Journal article

Turrell AE, Sherlock M, Rose SJ, 2015, Self-consistent inclusion of classical large-angle Coulomb collisions in plasma Monte Carlo simulations, Journal of Computational Physics, Vol: 299, Pages: 144-155, ISSN: 1090-2716

Large-angle Coulomb collisions allow for the exchange of a significant proportion of the energy of a particle in a single collision, but are not included in models of plasmas based on fluids, the Vlasov-Fokker-Planck equation, or currently available plasma Monte Carlo techniques. Their unique effects include the creation of fast ‘knock-on’ ions, which may be more likely to undergo certain reactions, and distortions to ion distribution functions relative to what is predicted by small-angle collision only theories. We present a computational method which uses Monte Carlo techniques to include the effects of large-angle Coulomb collisions in plasmas and which self-consistently evolves distribution functions according to the creation of knock-on ions of any generation. The method is used to demonstrate ion distribution function distortions in an inertial confinement fusion (ICF) relevant scenario of the slowing of fusion products.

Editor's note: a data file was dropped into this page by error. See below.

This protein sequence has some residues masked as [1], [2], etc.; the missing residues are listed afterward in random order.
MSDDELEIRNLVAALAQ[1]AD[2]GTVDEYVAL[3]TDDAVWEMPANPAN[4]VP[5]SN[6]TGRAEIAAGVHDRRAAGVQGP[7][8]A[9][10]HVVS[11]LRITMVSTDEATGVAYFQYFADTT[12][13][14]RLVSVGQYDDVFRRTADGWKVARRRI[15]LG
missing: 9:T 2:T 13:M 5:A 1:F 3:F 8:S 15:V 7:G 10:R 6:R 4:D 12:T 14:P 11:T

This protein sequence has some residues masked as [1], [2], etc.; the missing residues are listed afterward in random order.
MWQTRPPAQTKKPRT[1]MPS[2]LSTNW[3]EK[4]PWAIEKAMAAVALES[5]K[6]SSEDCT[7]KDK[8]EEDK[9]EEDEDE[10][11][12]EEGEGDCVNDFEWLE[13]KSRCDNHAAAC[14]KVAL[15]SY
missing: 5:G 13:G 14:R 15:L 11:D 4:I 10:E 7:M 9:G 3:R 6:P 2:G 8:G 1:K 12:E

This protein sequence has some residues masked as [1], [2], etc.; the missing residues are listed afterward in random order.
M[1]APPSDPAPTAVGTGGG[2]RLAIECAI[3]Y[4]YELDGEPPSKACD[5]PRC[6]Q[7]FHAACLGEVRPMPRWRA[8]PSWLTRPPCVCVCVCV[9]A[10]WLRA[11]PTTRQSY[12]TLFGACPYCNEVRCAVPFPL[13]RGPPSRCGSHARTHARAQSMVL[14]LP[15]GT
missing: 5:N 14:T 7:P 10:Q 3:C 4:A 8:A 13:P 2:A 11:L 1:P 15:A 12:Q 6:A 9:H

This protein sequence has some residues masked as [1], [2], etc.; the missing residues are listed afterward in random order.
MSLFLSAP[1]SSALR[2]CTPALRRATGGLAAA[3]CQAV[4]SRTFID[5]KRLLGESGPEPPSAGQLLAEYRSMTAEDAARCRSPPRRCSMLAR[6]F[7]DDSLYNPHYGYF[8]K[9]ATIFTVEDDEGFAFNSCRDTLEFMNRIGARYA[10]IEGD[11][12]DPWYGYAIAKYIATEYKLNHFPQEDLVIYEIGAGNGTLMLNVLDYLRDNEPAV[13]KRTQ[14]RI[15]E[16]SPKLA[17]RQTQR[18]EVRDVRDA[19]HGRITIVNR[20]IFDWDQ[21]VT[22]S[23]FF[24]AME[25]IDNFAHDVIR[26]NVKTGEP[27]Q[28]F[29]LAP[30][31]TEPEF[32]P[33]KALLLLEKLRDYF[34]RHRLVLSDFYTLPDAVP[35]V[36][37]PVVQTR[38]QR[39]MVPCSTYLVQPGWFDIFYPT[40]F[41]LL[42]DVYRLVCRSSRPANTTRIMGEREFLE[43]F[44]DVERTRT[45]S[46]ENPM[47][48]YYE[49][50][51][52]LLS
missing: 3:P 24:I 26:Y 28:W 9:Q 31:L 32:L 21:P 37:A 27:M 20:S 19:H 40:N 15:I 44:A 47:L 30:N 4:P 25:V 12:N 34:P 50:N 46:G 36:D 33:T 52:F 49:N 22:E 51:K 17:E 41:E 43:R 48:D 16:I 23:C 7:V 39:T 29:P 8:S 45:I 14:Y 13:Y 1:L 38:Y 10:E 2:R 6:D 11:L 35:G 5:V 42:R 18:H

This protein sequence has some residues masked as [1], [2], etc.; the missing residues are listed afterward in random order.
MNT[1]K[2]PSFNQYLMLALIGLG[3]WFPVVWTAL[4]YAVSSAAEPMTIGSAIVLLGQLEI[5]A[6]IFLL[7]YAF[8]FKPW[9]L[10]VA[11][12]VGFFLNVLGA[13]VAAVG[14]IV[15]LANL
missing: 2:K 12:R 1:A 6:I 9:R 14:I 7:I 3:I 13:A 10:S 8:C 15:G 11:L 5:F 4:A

Journal article

Turrell AE, Rose SJ, Sherlock M, 2014, Effects of Large-Angle Coulomb Collisions on Inertial Confinement Fusion Plasmas, Physical Review Letters, Vol: 112

Large-angle Coulomb collisions affect the rates of energy and momentum exchange in a plasma, and it is expected that their effects will be important in many plasmas of current research interest, including in inertial confinement fusion. Their inclusion is a long-standing problem, and the first fully self-consistent method for calculating their effects is presented. This method is applied to “burn” in the hot fuel in inertial confinement fusion capsules and finds that the yield increases due to an increase in the rate of temperature equilibration between electrons and ions which is not predicted by small-angle collision theories. The equilibration rate increases are 50%–100% for number densities of 10^{30} m^{−3} and temperatures around1 keV.

Journal article

Turrell AE, Sherlock M, Rose SJ, 2013, A Monte Carlo algorithm for degenerate plasmas, JOURNAL OF COMPUTATIONAL PHYSICS, Vol: 249, Pages: 13-21, ISSN: 0021-9991

Journal article

Hill E, Bardoscia M, Turrell A, Solving Heterogeneous General Equilibrium Economic Models with Deep Reinforcement Learning